Photographer James Patterson took a photograph of Sandy as it swept through New York City, but he’s never forgotten the way it looked in his head.
The photographer, who shot his last photo with a camera on Oct. 30, 2009, said he had a strong reaction to seeing the storm surge on the east coast of the U.S. that day.
He was able to capture images of the storm as it passed over Manhattan in a few seconds, he said.
But that photo, he says, was “an incredible experience” for him.
“I remember walking out into the street and seeing this thing,” he said in a phone interview.
“It was a huge, gigantic wave.
It was like a tidal wave that was coming out of nowhere.
It went by me in a matter of seconds.”
Patterson said he remembers looking out the window and seeing the water, then hearing the roar of the waves, then realizing the scene was happening.
“It was like, ‘Oh, God,’ I thought,” he recalled.
“I had just experienced something that was beyond anything I had ever experienced.”‘
I had to get out of my comfort zone’It was his first time seeing a storm surge of that magnitude, Patterson said.
He said he wanted to capture the storm’s impact on the city.
“You know, I was in the city the day it happened,” he remembered.
“My heart was racing, I had to be out of the city by 6 p.m. and out of our house by 11 p.M.
It really made me realize that this is going to be a real life event.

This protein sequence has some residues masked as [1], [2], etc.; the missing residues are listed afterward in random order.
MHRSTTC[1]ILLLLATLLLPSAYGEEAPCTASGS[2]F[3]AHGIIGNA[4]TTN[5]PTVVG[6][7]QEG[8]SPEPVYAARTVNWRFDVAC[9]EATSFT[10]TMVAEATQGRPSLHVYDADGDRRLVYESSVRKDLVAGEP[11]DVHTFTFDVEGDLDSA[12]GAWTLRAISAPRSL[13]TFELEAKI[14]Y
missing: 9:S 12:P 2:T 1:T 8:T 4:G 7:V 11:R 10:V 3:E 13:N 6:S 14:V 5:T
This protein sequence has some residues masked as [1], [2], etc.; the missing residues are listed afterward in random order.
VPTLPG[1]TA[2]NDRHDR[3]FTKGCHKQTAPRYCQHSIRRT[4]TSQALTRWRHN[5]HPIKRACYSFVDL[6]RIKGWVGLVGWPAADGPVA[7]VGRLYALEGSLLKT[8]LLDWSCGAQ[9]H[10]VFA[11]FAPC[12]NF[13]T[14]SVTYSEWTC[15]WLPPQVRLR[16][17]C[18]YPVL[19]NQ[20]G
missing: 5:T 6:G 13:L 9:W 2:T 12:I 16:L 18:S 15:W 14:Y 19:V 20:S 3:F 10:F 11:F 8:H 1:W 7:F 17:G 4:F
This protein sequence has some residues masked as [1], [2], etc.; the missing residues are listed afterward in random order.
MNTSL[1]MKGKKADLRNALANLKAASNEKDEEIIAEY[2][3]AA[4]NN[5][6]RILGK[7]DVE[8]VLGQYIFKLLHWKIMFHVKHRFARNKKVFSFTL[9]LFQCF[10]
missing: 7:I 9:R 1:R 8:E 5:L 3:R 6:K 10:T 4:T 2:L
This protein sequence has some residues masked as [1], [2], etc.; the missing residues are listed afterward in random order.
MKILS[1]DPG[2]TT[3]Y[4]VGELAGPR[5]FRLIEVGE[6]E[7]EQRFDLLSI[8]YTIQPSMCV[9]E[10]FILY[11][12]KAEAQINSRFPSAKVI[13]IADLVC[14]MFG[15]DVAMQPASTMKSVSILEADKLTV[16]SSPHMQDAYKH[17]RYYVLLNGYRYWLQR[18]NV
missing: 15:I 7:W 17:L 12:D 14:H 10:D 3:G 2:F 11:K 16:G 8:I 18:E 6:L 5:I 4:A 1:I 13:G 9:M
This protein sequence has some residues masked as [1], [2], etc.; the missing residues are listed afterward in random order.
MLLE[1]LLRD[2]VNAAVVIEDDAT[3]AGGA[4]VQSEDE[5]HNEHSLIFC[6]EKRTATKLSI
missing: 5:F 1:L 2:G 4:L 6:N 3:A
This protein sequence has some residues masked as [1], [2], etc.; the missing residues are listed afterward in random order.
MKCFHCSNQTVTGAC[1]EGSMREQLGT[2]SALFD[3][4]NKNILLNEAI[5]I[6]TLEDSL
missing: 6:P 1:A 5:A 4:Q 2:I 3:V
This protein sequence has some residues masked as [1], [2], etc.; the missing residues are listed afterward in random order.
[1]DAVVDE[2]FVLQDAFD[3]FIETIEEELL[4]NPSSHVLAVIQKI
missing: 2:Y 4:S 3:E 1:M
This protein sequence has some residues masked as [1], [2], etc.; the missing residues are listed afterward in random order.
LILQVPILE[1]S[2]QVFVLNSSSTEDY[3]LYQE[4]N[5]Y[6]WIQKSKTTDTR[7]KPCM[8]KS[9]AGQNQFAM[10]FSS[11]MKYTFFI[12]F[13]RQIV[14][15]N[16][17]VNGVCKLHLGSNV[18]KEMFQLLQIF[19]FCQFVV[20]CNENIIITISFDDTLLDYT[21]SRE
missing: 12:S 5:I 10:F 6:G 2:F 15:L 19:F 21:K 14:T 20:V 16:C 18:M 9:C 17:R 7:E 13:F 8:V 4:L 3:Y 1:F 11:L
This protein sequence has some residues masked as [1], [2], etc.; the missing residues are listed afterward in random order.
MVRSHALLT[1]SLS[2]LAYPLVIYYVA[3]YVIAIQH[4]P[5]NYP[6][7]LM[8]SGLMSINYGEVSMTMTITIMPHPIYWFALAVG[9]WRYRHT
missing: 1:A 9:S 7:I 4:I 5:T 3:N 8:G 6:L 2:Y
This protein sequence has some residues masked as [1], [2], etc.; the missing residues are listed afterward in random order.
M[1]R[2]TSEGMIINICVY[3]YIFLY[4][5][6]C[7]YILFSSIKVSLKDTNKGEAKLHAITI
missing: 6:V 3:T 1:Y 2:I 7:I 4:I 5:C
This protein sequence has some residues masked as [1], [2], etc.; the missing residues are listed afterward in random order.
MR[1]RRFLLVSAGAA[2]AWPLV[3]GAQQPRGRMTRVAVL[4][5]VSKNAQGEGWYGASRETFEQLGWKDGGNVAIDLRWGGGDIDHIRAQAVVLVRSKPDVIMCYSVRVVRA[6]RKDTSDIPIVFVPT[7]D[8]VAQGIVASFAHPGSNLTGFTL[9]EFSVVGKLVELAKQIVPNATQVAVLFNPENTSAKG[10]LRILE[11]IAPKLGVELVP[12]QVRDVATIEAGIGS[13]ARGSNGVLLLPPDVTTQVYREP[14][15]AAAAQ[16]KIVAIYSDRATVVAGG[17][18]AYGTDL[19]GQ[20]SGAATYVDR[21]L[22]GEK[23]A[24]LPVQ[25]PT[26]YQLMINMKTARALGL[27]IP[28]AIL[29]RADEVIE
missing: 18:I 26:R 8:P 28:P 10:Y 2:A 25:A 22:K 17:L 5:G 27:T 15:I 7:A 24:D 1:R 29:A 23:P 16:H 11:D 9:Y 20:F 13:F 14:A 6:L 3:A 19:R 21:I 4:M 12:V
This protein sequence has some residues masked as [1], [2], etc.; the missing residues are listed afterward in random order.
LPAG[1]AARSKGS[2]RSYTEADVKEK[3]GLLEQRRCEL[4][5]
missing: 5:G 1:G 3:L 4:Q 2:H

It is not something that we can just go to sleep at night about.”
Patterson said the photo he took is “a very, very big deal” and “not only for me, but for New York.
It has had an enormous impact on our city.””
This storm brought down all these things that have gone wrong over the years in New York,” he added.
“We lost so many things and we got to rebuild.”
Pattington said the city has been dealing with its own post-storm trauma for some time.
He called Sandy “a little bit like a tsunami,” noting the city’s historic damage caused by the storm.
“In a way, the city of New York is like a sea bed that’s been washed away,” he explained.
“That was the thing that we were in shock about.”
He added that New Yorkers should feel “ashamed” of their city.
He pointed to the “massive flooding in Brooklyn, and the devastation” that was left in New Jersey after Sandy struck.
“If you’re looking at it from the perspective of New Jersey, you’re kind of like, I don’t know if I can do it.
And you don’t want to say, you know, it was just a bad day.
I had a bad life.”
He said New Yorkers who were living in flood-prone areas should seek shelter from the storm, but that they should not be surprised when things are no longer normal.
“We had no idea,” he observed.
“There’s this thing that happens, you get this storm surge and the city starts losing people.
That’s not good for the city.”